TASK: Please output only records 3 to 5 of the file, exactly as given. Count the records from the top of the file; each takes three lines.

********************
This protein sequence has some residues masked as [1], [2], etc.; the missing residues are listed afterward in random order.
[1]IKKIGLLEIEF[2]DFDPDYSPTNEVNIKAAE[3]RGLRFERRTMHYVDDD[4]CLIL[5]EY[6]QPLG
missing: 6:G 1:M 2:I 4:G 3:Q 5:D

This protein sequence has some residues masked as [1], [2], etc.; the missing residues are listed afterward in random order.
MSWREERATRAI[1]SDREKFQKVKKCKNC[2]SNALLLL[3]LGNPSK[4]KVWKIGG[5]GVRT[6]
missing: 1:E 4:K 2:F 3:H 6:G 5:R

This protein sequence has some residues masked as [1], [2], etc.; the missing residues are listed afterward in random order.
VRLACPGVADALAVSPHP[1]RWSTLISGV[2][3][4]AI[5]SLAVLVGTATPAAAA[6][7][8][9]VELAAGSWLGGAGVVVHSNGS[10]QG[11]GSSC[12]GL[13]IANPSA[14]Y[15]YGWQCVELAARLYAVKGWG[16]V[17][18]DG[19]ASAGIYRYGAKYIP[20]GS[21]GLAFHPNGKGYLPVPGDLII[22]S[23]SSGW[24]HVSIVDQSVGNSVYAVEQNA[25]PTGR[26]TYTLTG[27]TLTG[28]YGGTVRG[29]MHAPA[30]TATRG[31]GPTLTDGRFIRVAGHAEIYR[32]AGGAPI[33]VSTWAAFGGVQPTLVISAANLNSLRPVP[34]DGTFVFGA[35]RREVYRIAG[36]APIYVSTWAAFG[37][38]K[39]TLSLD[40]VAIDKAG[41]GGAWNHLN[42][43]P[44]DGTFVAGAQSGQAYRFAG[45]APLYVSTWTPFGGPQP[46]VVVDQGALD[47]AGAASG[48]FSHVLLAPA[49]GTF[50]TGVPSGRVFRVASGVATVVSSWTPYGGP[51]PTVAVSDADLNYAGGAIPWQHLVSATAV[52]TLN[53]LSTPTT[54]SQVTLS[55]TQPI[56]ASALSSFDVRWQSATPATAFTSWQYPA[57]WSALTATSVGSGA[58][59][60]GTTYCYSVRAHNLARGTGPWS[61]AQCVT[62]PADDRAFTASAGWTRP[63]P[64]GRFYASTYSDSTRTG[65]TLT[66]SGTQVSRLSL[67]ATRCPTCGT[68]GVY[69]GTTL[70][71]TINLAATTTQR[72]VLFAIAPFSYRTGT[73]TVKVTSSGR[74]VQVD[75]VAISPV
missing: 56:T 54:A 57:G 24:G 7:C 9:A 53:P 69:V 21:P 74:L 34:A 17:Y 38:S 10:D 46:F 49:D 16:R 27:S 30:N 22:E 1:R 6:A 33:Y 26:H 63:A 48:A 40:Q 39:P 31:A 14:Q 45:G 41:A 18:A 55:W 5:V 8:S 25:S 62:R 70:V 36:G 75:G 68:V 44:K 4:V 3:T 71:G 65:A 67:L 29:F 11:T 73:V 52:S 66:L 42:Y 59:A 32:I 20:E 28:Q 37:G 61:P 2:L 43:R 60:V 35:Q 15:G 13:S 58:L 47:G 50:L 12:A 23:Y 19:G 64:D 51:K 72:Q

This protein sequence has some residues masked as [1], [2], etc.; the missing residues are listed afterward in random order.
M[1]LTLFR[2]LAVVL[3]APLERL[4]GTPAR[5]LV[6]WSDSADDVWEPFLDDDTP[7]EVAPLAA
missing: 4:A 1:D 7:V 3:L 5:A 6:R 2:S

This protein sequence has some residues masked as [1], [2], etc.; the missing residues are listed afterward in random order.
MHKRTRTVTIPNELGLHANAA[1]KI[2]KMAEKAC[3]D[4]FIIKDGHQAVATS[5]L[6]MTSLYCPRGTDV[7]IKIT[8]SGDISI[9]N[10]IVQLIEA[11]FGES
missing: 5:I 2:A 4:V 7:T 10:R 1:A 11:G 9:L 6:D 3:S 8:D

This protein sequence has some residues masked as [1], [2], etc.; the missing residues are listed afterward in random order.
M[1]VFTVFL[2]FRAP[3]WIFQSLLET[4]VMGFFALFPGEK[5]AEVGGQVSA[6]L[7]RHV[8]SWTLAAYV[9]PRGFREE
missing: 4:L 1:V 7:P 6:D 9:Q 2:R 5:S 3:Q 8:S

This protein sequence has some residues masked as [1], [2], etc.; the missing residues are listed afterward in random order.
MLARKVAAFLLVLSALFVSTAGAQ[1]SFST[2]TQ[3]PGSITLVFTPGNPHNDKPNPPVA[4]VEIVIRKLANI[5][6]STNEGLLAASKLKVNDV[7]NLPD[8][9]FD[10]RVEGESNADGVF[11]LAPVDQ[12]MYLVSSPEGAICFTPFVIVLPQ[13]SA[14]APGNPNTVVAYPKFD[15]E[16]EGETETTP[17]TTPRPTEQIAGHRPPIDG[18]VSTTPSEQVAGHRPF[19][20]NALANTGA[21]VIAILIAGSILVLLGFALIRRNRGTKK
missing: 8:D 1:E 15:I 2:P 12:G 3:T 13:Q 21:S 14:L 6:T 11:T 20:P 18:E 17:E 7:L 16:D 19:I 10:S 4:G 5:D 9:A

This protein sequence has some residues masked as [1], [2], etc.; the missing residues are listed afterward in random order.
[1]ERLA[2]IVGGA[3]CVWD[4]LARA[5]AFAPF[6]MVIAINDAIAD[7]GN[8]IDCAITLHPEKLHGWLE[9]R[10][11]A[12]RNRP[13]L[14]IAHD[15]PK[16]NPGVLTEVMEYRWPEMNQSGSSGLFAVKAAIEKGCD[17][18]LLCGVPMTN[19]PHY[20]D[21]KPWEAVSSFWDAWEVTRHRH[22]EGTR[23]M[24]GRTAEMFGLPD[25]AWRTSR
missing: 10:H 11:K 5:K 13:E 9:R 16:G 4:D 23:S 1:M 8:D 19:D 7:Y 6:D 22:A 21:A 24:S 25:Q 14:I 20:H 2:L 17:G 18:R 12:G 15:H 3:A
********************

This protein sequence has some residues masked as [1], [2], etc.; the missing residues are listed afterward in random order.
VRLACPGVADALAVSPHP[1]RWSTLISGV[2][3][4]AI[5]SLAVLVGTATPAAAA[6][7][8][9]VELAAGSWLGGAGVVVHSNGS[10]QG[11]GSSC[12]GL[13]IANPSA[14]Y[15]YGWQCVELAARLYAVKGWG[16]V[17][18]DG[19]ASAGIYRYGAKYIP[20]GS[21]GLAFHPNGKGYLPVPGDLII[22]S[23]SSGW[24]HVSIVDQSVGNSVYAVEQNA[25]PTGR[26]TYTLTG[27]TLTG[28]YGGTVRG[29]MHAPA[30]TATRG[31]GPTLTDGRFIRVAGHAEIYR[32]AGGAPI[33]VSTWAAFGGVQPTLVISAANLNSLRPVP[34]DGTFVFGA[35]RREVYRIAG[36]APIYVSTWAAFG[37][38]K[39]TLSLD[40]VAIDKAG[41]GGAWNHLN[42][43]P[44]DGTFVAGAQSGQAYRFAG[45]APLYVSTWTPFGGPQP[46]VVVDQGALD[47]AGAASG[48]FSHVLLAPA[49]GTF[50]TGVPSGRVFRVASGVATVVSSWTPYGGP[51]PTVAVSDADLNYAGGAIPWQHLVSATAV[52]TLN[53]LSTPTT[54]SQVTLS[55]TQPI[56]ASALSSFDVRWQSATPATAFTSWQYPA[57]WSALTATSVGSGA[58][59][60]GTTYCYSVRAHNLARGTGPWS[61]AQCVT[62]PADDRAFTASAGWTRP[63]P[64]GRFYASTYSDSTRTG[65]TLT[66]SGTQVSRLSL[67]ATRCPTCGT[68]GVY[69]GTTL[70][71]TINLAATTTQR[72]VLFAIAPFSYRTGT[73]TVKVTSSGR[74]VQVD[75]VAISPV
missing: 56:T 54:A 57:G 24:G 7:C 9:A 53:P 69:V 21:P 74:L 34:A 17:Y 38:S 10:D 46:F 49:D 16:R 27:S 30:N 22:E 1:R 6:A 33:Y 26:H 63:A 48:A 40:Q 39:P 31:A 14:Q 45:G 41:A 18:A 55:W 5:V 8:S 25:S 62:R 70:V 36:G 75:G 68:V 44:K 4:V 3:T 71:G 65:A 67:L 29:F 11:T 73:V 52:S 66:L 42:Y 59:A 32:I 20:E 28:Q 37:G 61:P 2:L 43:R 60:V 35:Q 15:G 13:S 58:L 47:G 50:L 12:A 23:Y 19:G 64:D 51:K 72:Q

This protein sequence has some residues masked as [1], [2], etc.; the missing residues are listed afterward in random order.
M[1]LTLFR[2]LAVVL[3]APLERL[4]GTPAR[5]LV[6]WSDSADDVWEPFLDDDTP[7]EVAPLAA
missing: 4:A 1:D 7:V 3:L 5:A 6:R 2:S

This protein sequence has some residues masked as [1], [2], etc.; the missing residues are listed afterward in random order.
MHKRTRTVTIPNELGLHANAA[1]KI[2]KMAEKAC[3]D[4]FIIKDGHQAVATS[5]L[6]MTSLYCPRGTDV[7]IKIT[8]SGDISI[9]N[10]IVQLIEA[11]FGES
missing: 5:I 2:A 4:V 7:T 10:R 1:A 11:G 9:L 6:D 3:S 8:D